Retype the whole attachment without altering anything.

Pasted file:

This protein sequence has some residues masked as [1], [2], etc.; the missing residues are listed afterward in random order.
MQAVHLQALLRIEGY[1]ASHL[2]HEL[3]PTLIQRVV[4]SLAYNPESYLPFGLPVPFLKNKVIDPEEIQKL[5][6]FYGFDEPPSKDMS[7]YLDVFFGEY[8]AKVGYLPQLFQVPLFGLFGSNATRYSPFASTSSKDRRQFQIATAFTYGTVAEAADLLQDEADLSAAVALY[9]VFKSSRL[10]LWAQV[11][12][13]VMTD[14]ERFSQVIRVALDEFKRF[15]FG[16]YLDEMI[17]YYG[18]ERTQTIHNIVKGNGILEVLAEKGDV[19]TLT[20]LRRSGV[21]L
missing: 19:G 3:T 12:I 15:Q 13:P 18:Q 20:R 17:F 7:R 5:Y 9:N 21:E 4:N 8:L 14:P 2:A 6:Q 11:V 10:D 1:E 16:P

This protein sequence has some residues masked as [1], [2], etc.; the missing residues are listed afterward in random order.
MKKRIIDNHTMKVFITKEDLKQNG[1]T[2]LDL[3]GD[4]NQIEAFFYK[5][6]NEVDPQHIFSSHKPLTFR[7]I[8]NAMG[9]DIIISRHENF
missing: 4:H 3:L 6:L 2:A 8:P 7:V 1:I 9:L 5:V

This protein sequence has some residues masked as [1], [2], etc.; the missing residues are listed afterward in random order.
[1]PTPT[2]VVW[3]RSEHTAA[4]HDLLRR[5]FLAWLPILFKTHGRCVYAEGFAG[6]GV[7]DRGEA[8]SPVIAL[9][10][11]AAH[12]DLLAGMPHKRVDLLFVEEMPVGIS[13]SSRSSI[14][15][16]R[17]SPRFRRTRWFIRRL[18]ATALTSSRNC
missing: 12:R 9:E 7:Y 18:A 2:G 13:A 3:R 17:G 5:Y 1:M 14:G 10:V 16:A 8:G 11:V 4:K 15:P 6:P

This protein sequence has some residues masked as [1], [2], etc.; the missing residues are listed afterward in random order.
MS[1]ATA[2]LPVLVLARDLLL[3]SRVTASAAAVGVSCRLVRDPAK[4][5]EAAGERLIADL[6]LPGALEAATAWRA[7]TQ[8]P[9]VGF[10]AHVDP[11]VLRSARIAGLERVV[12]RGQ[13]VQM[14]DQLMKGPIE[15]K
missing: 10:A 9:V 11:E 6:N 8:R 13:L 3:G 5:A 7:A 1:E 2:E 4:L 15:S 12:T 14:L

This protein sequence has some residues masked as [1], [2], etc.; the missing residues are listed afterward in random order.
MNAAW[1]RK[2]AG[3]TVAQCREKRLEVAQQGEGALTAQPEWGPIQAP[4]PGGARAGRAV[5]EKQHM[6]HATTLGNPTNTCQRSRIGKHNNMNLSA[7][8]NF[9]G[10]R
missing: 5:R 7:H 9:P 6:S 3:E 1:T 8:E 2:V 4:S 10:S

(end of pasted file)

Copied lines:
This protein sequence has some residues masked as [1], [2], etc.; the missing residues are listed afterward in random order.
MQAVHLQALLRIEGY[1]ASHL[2]HEL[3]PTLIQRVV[4]SLAYNPESYLPFGLPVPFLKNKVIDPEEIQKL[5][6]FYGFDEPPSKDMS[7]YLDVFFGEY[8]AKVGYLPQLFQVPLFGLFGSNATRYSPFASTSSKDRRQFQIATAFTYGTVAEAADLLQDEADLSAAVALY[9]VFKSSRL[10]LWAQV[11][12][13]VMTD[14]ERFSQVIRVALDEFKRF[15]FG[16]YLDEMI[17]YYG[18]ERTQTIHNIVKGNGILEVLAEKGDV[19]TLT[20]LRRSGV[21]L
missing: 19:G 3:T 12:I 15:Q 13:P 18:Q 20:R 17:F 7:R 5:Y 9:N 21:E 4:N 8:L 14:P 2:A 6:Q 11:V 10:D 1:E 16:P

This protein sequence has some residues masked as [1], [2], etc.; the missing residues are listed afterward in random order.
MKKRIIDNHTMKVFITKEDLKQNG[1]T[2]LDL[3]GD[4]NQIEAFFYK[5][6]NEVDPQHIFSSHKPLTFR[7]I[8]NAMG[9]DIIISRHENF
missing: 4:H 3:L 6:L 2:A 8:P 7:V 1:I 9:L 5:V

This protein sequence has some residues masked as [1], [2], etc.; the missing residues are listed afterward in random order.
[1]PTPT[2]VVW[3]RSEHTAA[4]HDLLRR[5]FLAWLPILFKTHGRCVYAEGFAG[6]GV[7]DRGEA[8]SPVIAL[9][10][11]AAH[12]DLLAGMPHKRVDLLFVEEMPVGIS[13]SSRSSI[14][15][16]R[17]SPRFRRTRWFIRRL[18]ATALTSSRNC
missing: 12:R 9:E 7:Y 18:A 2:G 13:A 3:R 17:G 5:Y 1:M 14:G 10:V 16:A 8:G 11:V 4:K 15:P 6:P

This protein sequence has some residues masked as [1], [2], etc.; the missing residues are listed afterward in random order.
MS[1]ATA[2]LPVLVLARDLLL[3]SRVTASAAAVGVSCRLVRDPAK[4][5]EAAGERLIADL[6]LPGALEAATAWRA[7]TQ[8]P[9]VGF[10]AHVDP[11]VLRSARIAGLERVV[12]RGQ[13]VQM[14]DQLMKGPIE[15]K
missing: 10:A 9:V 11:E 6:N 8:R 13:L 3:G 5:A 7:A 1:E 2:E 4:L 15:S 12:T 14:L

This protein sequence has some residues masked as [1], [2], etc.; the missing residues are listed afterward in random order.
MNAAW[1]RK[2]AG[3]TVAQCREKRLEVAQQGEGALTAQPEWGPIQAP[4]PGGARAGRAV[5]EKQHM[6]HATTLGNPTNTCQRSRIGKHNNMNLSA[7][8]NF[9]G[10]R
missing: 5:R 7:H 9:P 6:S 3:E 1:T 8:E 2:V 4:S 10:S